I followed the green line back to the Bando rail station. My shoulders were heavy with a touch of sadness that my ohenro was finished.
As I boarded the train, a handful of fresh ohenro were getting off with smiles on their faces and quickness in their steps. They were excited about the journey to come. They were zecocho (in high spirits). The green line laid before them to Temple 1. I wished them well.
I was happy for them because I hoped that they would come away with the feelings I had throughout the walk. The catalyst for embarking on this journey was the young Australian policeman saying how the ohenro restored his faith in mankind.
My experience was not one of restoring but reconfirming my belief that deep down in our souls we want to be kind and to behave accordingly. The complement is that we want to be treated in the same way.
You have read in these blogs many descriptions of good hearted people and many acts of kindness. During ohenro, I was not sequestered from the news from America and the world. What a contrast to what I experienced daily. Perhaps those who are angry and woeful may one day find the joy of receiving unconditional osettai from others.
As I re-enter my “real” world, I will work to make sure that every encounter will be framed by the thought of Ichigo, Ichirei. Every Japanese person to whom I mentioned this phrase knew it by heart. One lifetime, one meeting. Each meeting will have an effect for better or worse.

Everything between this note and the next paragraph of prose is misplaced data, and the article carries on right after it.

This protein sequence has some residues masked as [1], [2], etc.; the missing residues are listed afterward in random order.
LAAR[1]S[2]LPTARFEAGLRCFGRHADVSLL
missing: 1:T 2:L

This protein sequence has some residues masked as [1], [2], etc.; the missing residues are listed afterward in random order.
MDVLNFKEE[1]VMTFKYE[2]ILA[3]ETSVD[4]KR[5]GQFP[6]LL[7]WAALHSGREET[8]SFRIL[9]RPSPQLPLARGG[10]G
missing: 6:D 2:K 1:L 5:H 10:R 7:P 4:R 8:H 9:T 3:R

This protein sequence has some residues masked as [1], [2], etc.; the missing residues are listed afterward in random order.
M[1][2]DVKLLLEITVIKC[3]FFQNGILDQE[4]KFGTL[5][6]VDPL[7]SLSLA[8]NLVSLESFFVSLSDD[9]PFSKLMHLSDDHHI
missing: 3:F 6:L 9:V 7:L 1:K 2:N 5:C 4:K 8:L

While I was in Sapporo, I went to an izakaya. I sat alone and took this photo of people across from me.
After an hour, the couple on the left facing me sent over a glass of sochu. I went over to thank them. In my basic Japanese and with the little English that they knew we spent the next hour talking about Japan and the ohenro. The other photo is of us as we left when the restaurant was closing. Indeed, random acts of kindness do occur!
Let’s try to make all of encounters for the better. We experience enough angst in our lives.
In the next few days, I’ll write some thoughts to help others who may be thinking about walking ohenro. I met some travelers who designed mini walks. Perhaps my suggestions will spur others to consider temples beyond those closest to Osaka/Kyoto. Make the time if you can.
I will also give my review of minshuku and other lodgings that I found to be comfortable and interesting. These hard working people deserve our patronage.
Finally, I will give some opinions about what to carry on this trip and most importantly, what preparations and precautions to take about your body especially your feet. Hopefully, they will save you from Aoyama-san like blisters.
Let your spirit move you to do ohenro. Don’t hurry through the journey as if it were a goal to meet or another notch on your belt. See, hear, and feel the people and the surroundings. Indeed, ohenro is a challenge but a moment in life that you will always treasure.